Jim Auld [00:11:52] I thought it was all okay. I'm hoping the FCA will be more clear cut on things. I thought there was too much ambiguity in the CMA, because a lot of my competitors are pricing a standard funeral as I would interpret as a basic funeral, as a simple funeral, and I don't think that a simple funeral is a standard funeral. So while my price, on my CMA price list, look considerably more expensive than a company 400 metres from me, I think it's honest and transparent. And I don't think that the CMA have just got the transparency that they'd perhaps would have been expecting, because of the kind of wooly interpretation of a standard funeral. It'd be interesting to see how some of the people outside the price an at-need funeral, when somebody actually goes in and doesn't take something that's from the standard.

Malcolm Flanders [00:12:48] Indeed. No, no, I get that. So tell me, just to finish that one off, your prices are on your website, you're displaying them in your business, but has it really changed the kind of conversation you're going to have with family members who come in to see you? 

Jim Auld [00:13:02] Not really, no. Because they've always the price list from us. And actually, I don't think there's that many people actually have looked at the CMA price list. I thought, "can you put a value on personal service?" And I think that's what folk are looking for. They're not looking necessarily for the cheapest. They're looking for what they feel is the best support at a time of loss. 

Malcolm Flanders [00:13:27] Yeah, so value and service are just as important, if not more important, than price in its own right. Great. Now finally, last question from me, it is Golden Charter's place to support you towards regulation, whichever you take. So how's that been so far in terms of support? And has your business manager actually been in touch yet to talk you through your options, etc.?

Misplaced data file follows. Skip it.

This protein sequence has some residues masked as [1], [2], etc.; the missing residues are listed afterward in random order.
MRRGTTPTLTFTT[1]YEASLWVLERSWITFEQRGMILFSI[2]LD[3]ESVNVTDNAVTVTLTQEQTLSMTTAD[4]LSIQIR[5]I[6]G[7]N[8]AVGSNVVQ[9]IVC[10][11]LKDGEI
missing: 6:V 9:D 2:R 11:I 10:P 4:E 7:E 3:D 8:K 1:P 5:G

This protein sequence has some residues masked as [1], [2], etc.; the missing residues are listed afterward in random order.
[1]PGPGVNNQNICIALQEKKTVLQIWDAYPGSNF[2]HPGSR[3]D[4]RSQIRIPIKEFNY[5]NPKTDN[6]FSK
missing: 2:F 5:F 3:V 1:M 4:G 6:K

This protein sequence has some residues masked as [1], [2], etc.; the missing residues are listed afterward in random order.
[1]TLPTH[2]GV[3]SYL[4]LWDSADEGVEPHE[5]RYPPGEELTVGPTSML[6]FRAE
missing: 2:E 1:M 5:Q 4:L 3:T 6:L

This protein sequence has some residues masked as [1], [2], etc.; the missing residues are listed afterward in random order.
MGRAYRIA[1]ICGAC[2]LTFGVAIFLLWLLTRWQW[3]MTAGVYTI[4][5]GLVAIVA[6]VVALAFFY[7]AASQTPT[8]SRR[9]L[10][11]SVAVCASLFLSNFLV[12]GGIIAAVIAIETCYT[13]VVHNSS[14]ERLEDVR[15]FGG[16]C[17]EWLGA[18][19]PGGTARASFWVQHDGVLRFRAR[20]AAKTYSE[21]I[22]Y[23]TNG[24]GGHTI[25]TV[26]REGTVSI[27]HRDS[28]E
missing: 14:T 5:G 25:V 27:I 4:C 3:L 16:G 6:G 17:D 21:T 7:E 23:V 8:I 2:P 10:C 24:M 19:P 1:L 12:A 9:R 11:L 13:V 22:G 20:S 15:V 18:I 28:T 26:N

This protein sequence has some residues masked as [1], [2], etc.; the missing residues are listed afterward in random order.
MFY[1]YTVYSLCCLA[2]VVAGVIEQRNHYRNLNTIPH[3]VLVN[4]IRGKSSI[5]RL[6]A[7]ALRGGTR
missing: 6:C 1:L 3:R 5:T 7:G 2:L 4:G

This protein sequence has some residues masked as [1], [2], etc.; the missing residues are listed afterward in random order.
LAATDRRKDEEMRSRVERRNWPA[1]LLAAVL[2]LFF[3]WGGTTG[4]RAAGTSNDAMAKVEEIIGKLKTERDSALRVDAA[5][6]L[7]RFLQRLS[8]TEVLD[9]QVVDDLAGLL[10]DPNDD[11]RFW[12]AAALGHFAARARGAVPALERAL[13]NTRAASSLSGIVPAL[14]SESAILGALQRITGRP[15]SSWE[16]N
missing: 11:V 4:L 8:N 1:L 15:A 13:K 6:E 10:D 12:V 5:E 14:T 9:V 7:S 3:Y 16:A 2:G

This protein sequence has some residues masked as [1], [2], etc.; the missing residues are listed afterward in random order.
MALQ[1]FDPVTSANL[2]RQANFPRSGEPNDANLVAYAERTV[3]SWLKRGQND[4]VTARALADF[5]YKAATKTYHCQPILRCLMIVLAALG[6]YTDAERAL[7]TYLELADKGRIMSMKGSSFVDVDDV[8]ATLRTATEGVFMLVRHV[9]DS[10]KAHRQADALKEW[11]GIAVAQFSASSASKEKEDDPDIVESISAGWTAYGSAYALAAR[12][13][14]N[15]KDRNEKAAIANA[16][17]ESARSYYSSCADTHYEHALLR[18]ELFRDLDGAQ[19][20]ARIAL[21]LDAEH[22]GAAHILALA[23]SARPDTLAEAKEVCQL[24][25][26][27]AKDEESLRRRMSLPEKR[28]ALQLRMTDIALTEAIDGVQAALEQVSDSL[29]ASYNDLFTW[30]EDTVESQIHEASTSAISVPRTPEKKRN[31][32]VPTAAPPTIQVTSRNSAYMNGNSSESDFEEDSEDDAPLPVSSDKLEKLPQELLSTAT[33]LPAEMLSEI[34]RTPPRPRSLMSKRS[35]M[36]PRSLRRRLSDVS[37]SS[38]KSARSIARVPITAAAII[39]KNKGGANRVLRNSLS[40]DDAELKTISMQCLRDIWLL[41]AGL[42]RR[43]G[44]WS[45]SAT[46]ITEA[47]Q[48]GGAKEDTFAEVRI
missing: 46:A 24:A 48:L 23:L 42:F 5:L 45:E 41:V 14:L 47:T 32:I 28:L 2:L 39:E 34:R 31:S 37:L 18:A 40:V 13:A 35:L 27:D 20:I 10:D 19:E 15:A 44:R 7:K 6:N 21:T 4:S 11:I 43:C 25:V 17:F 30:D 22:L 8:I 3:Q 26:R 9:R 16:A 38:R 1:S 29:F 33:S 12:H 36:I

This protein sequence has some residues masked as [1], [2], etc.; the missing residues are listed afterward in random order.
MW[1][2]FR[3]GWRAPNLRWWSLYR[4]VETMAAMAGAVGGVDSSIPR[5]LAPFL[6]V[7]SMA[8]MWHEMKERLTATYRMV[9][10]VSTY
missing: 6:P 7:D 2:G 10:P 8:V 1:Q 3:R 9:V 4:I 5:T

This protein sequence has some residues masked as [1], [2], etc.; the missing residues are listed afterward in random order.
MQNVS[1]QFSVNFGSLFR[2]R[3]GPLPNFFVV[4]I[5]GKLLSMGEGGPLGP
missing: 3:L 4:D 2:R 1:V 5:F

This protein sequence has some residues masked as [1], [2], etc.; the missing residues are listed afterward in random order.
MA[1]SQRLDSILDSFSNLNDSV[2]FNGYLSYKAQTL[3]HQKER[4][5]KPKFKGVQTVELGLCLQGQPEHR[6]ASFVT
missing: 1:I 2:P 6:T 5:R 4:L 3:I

Jim Auld [00:13:51] Yeah, we've had a couple of conversations with Stephen, who I haven't met. He's new to the company, but he comes with quite a FCA background from a previous job, so he's got a great understanding of FCA. He's been very supportive, and we'll get another meeting scheduled for next week regarding regarding FCA, probably looking more to apply. But he's been very good at keeping us up to date, and his communication has been absolutely excellent. He's on it, and we're happy, and I feel that Golden Charter have really been there since day one with FCA. And I hope that continues, and there's nothing in my mind at the minute thinking it's not going to. 

Malcolm Flanders [00:14:36] I'm sure it will, and that is our role, and that is our intention to try and take the heavy lifting out of this. But that conversation is important when you have it so that you can formally choose appointed representative, if you feel that's the best option for you. Okay, Jim, thank you for your time today. It's been really nice to catch up with you. Sounds like you're just as busy as ever. I know you've just come off a very busy weekend with a book festival, but lovely to see you, and thank you for your time today. 

Jim Auld [00:15:05] That's great. Thank you. 

Malcolm Flanders [00:15:11] Thank you for listening to our latest Partnership Podcast episode on regulation. The other three episodes in our FCA series are available on, or on a range of podcast apps, as are all 30 of our other past episodes. FCA regulation isn't too far away, starting July 2022, and we'll return to it as it approaches and beyond. Meantime, you can also contact me if you have anything to contribute or suggest at Thanks, and I'll talk to you again on the Partnership Podcast.